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“The function of education is to teach one to think intensively and to think critically.
Intelligence plus character – that is the goal of true education.”

-Martin Luther King, Jr.


A learning disability (LD) is a group of disorders that negatively impact the ability to learn. Learning disabilities make it more challenging to learn how to read, write, do math, listen, and speak. Those with learning disabilities very often show a large discrepancy between their intelligence and their school performance. In fact, a learning disability is only diagnosed in those with at least an IQ of 85!

Intelligence is rarely an issue in those with a learning disability.

Learning disabilities are lifelong conditions that can be very successfully managed, but never go away. Once you have a learning disorder, you have it for life.

Learning disabilities are successfully managed with proper identification and supportive intervention. In fact, there are many people you’re familiar with that have learning disabilities, and many famous historical figures are believed to have had learning disabilities as well.

These include:
● Tom Cruise
● Steven Spielberg
● Cher
● Richard Branson
● Benjamin Franklin
● Thomas Jefferson
● Albert Einstein
● George Patton

That’s a pretty successful group of people! You can see that there’s plenty of hope for any child to have a successful life, whether they suffer from a learning disability or not.

Learning disabilities are more common than you might think.
● Nearly 1 out of 5 people in the US has a learning disability.
● Nearly 3 million children between the ages of 6 and 21 have some form of learning disability and receive special education services.

No one is certain what causes learning disabilities. However, there is no doubt that genetics and the brain play a big role. A child is up to 10 times more likely to have a learning disability if a parent or sibling has a learning disability. Several genes that play a role in learning disabilities have been identified. Studies have shown that the structure and activity of the brains of those with learning disabilities are often different from those of people without learning disabilities. There are laws in the United States that include provisions for those with learning challenges. It’s important to understand the child’s rights if you’re going to be the best possible advocate for them.

Consider these laws:

  1. IDEA for Individuals with Disabilities Education Act. This law was passed in 1990 and guarantees that special needs students receive free public education that is appropriate and as unrestrictive as possible for their individual needs. This extends to children as young as 3.
  2. IEP or Individualized Education Programs. This is part of IDEA. It requires teachers of those with special needs to develop IEPs that specifically address your child’s specific needs. IEPs must:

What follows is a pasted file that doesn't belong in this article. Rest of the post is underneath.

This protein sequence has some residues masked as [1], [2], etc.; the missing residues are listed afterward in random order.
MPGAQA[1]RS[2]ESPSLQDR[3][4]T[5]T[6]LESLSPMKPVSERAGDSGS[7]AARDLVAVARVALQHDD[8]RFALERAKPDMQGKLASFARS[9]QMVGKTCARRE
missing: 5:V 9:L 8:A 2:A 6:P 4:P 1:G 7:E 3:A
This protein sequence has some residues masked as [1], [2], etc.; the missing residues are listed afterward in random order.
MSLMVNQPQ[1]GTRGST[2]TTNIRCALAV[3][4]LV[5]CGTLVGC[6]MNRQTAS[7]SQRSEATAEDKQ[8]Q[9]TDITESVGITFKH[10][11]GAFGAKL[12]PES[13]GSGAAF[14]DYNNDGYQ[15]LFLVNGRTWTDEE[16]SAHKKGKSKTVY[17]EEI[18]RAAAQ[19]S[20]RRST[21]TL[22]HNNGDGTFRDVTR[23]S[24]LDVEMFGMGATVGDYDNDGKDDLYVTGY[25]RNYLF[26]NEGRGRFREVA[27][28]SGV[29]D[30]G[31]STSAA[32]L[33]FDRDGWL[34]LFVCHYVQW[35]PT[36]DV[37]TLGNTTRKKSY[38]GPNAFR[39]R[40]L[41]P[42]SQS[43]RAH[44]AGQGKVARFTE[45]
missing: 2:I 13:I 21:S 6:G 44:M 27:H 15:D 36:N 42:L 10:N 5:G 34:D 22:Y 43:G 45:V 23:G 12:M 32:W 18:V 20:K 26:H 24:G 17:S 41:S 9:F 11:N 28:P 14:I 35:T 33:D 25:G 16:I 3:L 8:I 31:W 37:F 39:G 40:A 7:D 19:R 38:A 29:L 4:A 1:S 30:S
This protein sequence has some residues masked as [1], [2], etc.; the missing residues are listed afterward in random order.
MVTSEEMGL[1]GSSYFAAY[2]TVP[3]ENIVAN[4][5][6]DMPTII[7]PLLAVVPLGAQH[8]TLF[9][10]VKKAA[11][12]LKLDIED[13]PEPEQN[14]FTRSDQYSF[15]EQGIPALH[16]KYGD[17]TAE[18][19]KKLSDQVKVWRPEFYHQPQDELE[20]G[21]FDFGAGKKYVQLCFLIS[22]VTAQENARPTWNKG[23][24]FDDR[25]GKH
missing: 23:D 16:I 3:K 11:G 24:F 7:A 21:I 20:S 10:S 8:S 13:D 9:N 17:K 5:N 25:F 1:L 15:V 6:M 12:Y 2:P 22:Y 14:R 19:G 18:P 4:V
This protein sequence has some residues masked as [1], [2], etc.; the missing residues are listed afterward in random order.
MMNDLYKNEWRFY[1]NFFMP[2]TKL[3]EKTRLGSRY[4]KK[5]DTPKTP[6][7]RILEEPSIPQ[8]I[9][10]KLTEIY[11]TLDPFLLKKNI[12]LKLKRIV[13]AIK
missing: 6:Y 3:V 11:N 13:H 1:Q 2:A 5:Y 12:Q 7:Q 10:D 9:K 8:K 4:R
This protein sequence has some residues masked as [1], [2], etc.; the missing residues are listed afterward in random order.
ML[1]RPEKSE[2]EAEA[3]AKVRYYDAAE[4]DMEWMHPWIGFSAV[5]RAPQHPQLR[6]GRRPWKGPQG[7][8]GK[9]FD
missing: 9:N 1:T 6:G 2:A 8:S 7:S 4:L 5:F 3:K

● Be in writing
    ● Include the parents’ involvement in their development
    ● Include measurable goals
    ● Provide parents the right to dispute any issues with the school district through a third party
  3. Section 504 of the Rehabilitation Act of 1973. This forbids the discrimination of students with disabilities within any educational setting. This law applies to elementary schools, secondary schools, and even colleges and universities. Its applicability to early childhood settings has been tested in the courts with no clear nationwide precedent. It is best to presume it applies to your program.

There are other applicable laws and statutes, but these are the most useful to know and understand if you want to be in the best position to help your class.

A learning disability can be a significant challenge to overcome, but with your help the children in your class can find success and happiness.

Consider these topics to learn more about learning disabilities and the role you play:

  1. Chapter 1: Types of Learning Disabilities. There’s more than one type of learning disability. You’ll learn about the five types and the general characteristics of each.
  2. Chapter 2: How to Recognize a Learning Disability in a Child. While a proper diagnosis is best left to the professionals, every teacher should know the common signs of a learning disability.
  3. Chapter 3: Testing. There are many potential tests a child could receive if a learning disability is suspected. Most importantly, you’ll learn how to request testing from the child’s elementary school and ensure that it gets done.
  4. Chapter 4: What Teachers Can Do in Class to Help Children with Learning Disabilities. You might not be an expert on learning disabilities, but there’s still a lot that you can do to help any child. Understand the role you can play in a child’s life to ease the challenge of a learning disability.
  5. Chapter 5: Self-Esteem. Self-esteem can be challenging for all of us, but it can be even more challenging when you have a learning disability. You’ll learn how to help children feel better about themselves and their future.
  6. Chapter 6: How to Help a Child on a Hard Day. Understand how to make the most of those heartbreaking days when a child comes into your class in tears or enraged.
  7. Chapter 7: How to Interact with the Child’s Parents & Elementary School. This is a tricky subject, but you’ll be better prepared and more capable of getting the child the help they need.

“My mother said I must always be intolerant of ignorance but understanding of illiteracy.
That some people, unable to go to school, were more educated and more intelligent
than college professors.”

-Maya Angelou